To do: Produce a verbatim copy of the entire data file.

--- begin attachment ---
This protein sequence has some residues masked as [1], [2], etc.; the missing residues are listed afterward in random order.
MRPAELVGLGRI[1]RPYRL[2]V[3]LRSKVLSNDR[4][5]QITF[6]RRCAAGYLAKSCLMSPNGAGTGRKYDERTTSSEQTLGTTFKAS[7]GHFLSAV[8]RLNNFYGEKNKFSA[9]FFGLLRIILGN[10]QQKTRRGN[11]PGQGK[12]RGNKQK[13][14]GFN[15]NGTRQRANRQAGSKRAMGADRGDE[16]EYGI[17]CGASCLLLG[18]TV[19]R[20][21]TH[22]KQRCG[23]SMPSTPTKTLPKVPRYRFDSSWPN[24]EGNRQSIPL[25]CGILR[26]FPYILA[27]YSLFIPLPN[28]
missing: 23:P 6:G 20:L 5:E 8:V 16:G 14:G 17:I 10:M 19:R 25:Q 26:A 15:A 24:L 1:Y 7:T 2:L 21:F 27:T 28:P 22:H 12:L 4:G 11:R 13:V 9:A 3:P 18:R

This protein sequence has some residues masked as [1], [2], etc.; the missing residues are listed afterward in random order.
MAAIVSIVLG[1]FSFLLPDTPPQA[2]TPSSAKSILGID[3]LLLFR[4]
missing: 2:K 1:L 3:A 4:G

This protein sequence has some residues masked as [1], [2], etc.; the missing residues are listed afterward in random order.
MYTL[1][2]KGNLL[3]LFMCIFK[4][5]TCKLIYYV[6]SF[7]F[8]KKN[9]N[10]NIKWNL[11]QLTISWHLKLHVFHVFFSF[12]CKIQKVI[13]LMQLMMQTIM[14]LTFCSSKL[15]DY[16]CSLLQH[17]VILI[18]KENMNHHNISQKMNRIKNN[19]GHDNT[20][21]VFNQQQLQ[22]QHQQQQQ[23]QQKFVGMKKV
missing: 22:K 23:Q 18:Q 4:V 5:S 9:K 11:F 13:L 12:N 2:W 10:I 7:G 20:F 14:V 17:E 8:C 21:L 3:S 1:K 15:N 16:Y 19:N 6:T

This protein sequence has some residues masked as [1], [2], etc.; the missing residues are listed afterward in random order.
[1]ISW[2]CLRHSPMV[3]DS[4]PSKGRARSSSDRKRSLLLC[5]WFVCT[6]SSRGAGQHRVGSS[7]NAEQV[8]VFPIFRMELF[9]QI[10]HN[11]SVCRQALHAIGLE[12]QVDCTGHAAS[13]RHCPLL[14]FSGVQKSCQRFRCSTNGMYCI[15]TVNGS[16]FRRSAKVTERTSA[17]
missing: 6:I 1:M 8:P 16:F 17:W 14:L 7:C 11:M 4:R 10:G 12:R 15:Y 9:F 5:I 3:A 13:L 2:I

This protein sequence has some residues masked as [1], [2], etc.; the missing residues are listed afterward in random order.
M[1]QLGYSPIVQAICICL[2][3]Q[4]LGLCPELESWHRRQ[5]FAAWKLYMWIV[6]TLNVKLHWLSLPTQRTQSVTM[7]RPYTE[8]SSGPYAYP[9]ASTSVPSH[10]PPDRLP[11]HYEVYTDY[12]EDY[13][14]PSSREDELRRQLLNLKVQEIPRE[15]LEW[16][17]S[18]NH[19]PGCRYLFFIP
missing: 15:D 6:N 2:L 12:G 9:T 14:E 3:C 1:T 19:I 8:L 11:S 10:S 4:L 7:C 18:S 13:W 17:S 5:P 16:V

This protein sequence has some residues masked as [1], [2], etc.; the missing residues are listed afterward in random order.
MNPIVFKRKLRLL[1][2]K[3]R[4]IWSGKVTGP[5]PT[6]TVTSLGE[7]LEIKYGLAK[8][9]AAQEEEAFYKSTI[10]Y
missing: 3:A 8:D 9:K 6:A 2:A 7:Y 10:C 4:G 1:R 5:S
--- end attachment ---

This protein sequence has some residues masked as [1], [2], etc.; the missing residues are listed afterward in random order.
MRPAELVGLGRI[1]RPYRL[2]V[3]LRSKVLSNDR[4][5]QITF[6]RRCAAGYLAKSCLMSPNGAGTGRKYDERTTSSEQTLGTTFKAS[7]GHFLSAV[8]RLNNFYGEKNKFSA[9]FFGLLRIILGN[10]QQKTRRGN[11]PGQGK[12]RGNKQK[13][14]GFN[15]NGTRQRANRQAGSKRAMGADRGDE[16]EYGI[17]CGASCLLLG[18]TV[19]R[20][21]TH[22]KQRCG[23]SMPSTPTKTLPKVPRYRFDSSWPN[24]EGNRQSIPL[25]CGILR[26]FPYILA[27]YSLFIPLPN[28]
missing: 23:P 6:G 20:L 5:E 8:V 16:G 14:G 17:I 10:M 19:R 25:Q 26:A 15:A 24:L 1:Y 7:T 2:L 21:F 27:T 28:P 22:H 12:L 4:G 11:R 13:V 9:A 3:P 18:R

This protein sequence has some residues masked as [1], [2], etc.; the missing residues are listed afterward in random order.
MAAIVSIVLG[1]FSFLLPDTPPQA[2]TPSSAKSILGID[3]LLLFR[4]
missing: 2:K 1:L 3:A 4:G

This protein sequence has some residues masked as [1], [2], etc.; the missing residues are listed afterward in random order.
MYTL[1][2]KGNLL[3]LFMCIFK[4][5]TCKLIYYV[6]SF[7]F[8]KKN[9]N[10]NIKWNL[11]QLTISWHLKLHVFHVFFSF[12]CKIQKVI[13]LMQLMMQTIM[14]LTFCSSKL[15]DY[16]CSLLQH[17]VILI[18]KENMNHHNISQKMNRIKNN[19]GHDNT[20][21]VFNQQQLQ[22]QHQQQQQ[23]QQKFVGMKKV
missing: 22:K 23:Q 18:Q 4:V 5:S 9:K 11:F 13:L 12:N 2:W 10:I 7:G 20:F 14:V 17:E 8:C 21:L 3:S 1:K 15:N 16:Y 19:N 6:T

This protein sequence has some residues masked as [1], [2], etc.; the missing residues are listed afterward in random order.
[1]ISW[2]CLRHSPMV[3]DS[4]PSKGRARSSSDRKRSLLLC[5]WFVCT[6]SSRGAGQHRVGSS[7]NAEQV[8]VFPIFRMELF[9]QI[10]HN[11]SVCRQALHAIGLE[12]QVDCTGHAAS[13]RHCPLL[14]FSGVQKSCQRFRCSTNGMYCI[15]TVNGS[16]FRRSAKVTERTSA[17]
missing: 6:I 1:M 8:P 16:F 17:W 14:L 7:C 11:M 4:R 10:G 12:R 15:Y 9:F 5:I 3:A 13:L 2:I

This protein sequence has some residues masked as [1], [2], etc.; the missing residues are listed afterward in random order.
M[1]QLGYSPIVQAICICL[2][3]Q[4]LGLCPELESWHRRQ[5]FAAWKLYMWIV[6]TLNVKLHWLSLPTQRTQSVTM[7]RPYTE[8]SSGPYAYP[9]ASTSVPSH[10]PPDRLP[11]HYEVYTDY[12]EDY[13][14]PSSREDELRRQLLNLKVQEIPRE[15]LEW[16][17]S[18]NH[19]PGCRYLFFIP
missing: 15:D 6:N 2:L 12:G 9:T 14:E 3:C 1:T 19:I 8:L 11:S 10:S 4:L 7:C 18:S 13:W 17:S 5:P 16:V

This protein sequence has some residues masked as [1], [2], etc.; the missing residues are listed afterward in random order.
MNPIVFKRKLRLL[1][2]K[3]R[4]IWSGKVTGP[5]PT[6]TVTSLGE[7]LEIKYGLAK[8][9]AAQEEEAFYKSTI[10]Y
missing: 3:A 8:D 9:K 6:A 2:A 7:Y 10:C 4:G 1:R 5:S